Clark Larsen Answers Students FAQs
1. Question: What are the two traits that define “hominid”?
Response: A hominid refers to humans and human ancestors. In particular, hominids are a group of primates with two important features: bipedalism and non-honing chewing. While modern humans possess other unique traits, such as spoken language, advanced cognition, and complex culture, not all human ancestors possessed these. Bipedalism involves a variety of changes to the skeleton, including a shifting of the foramen magnum from the back of the skull in quadrupeds to the front of the skull. In addition, bipeds have longer legs and feet with two arches. The pelvis of bipeds is much shorter from front to back than in quadrupeds, and the big toe is no longer opposable. Nonhoning chewing is characterized by a number of changes in the dentition. First, the canines are smaller and nonprojecting, and much more blunt. In addition, there is no longer a diastema between the canine and lateral incisor. Nonhoning chewing also changes the pattern of wear on the teeth. Instead of wear on the back of the canine, hominids show wear on the tips of the canines and the third premolars. Lastly, the cusps of the third premolar are equal in size.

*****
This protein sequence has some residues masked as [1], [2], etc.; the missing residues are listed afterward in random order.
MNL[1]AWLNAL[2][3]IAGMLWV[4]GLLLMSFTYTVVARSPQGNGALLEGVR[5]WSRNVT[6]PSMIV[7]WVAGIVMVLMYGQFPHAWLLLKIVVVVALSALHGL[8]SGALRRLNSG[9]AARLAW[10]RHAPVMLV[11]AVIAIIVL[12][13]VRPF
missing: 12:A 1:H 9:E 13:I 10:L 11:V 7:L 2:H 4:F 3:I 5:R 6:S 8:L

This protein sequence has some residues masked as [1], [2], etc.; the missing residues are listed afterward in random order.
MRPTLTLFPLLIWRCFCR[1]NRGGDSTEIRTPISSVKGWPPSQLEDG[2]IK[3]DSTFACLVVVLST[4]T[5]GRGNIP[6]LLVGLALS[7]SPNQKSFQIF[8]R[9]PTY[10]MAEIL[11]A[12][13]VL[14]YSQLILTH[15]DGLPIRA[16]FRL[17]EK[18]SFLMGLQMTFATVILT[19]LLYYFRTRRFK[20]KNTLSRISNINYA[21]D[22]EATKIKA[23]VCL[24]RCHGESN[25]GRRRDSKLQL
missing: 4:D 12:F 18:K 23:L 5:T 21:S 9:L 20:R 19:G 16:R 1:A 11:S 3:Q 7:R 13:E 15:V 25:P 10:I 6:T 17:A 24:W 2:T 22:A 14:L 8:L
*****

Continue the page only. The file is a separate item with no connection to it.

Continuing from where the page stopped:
See Figure 9.4 Primate Characteristics
2. Question: What are the three major hypotheses regarding the origins of hominids?
Response: The first hypothesis is known as Darwin’s hunting hypothesis, which suggests that hominids were bipedal because it freed their hands to carry weapons. He believed that their greater intelligence due to large brains enabled them to make and use tools. However, it is now known that bipedalism occurred long before brain size increase and the first stone tools. The second hypothesis is the patchy forest hypothesis. Originally developed by Peter Rodman and Henry McHenry, it suggests that bipedalism arose because it was more energy-efficient in certain environments, especially those with few trees. When the forests became patchier and food more dispersed, hominids more efficiently used their energy by walking upright and could carry the collected food with their now-freed hands. The third hypothesis is the provisioning hypothesis of Owen Lovejoy. This hypothesis suggests that bipedalism arose due to monogamous males provisioning females with food and protection from potential predators. By providing females with food, the females would potentially be able to care for more than one dependent offspring at a time, reducing the time between births. Males would need to have freed hands in order to carry food to the female and, thus, bipedalism originated.
See Figure 9.3 Primate Family Tree
3. Question: What are some of the benefits and costs to bipedalism?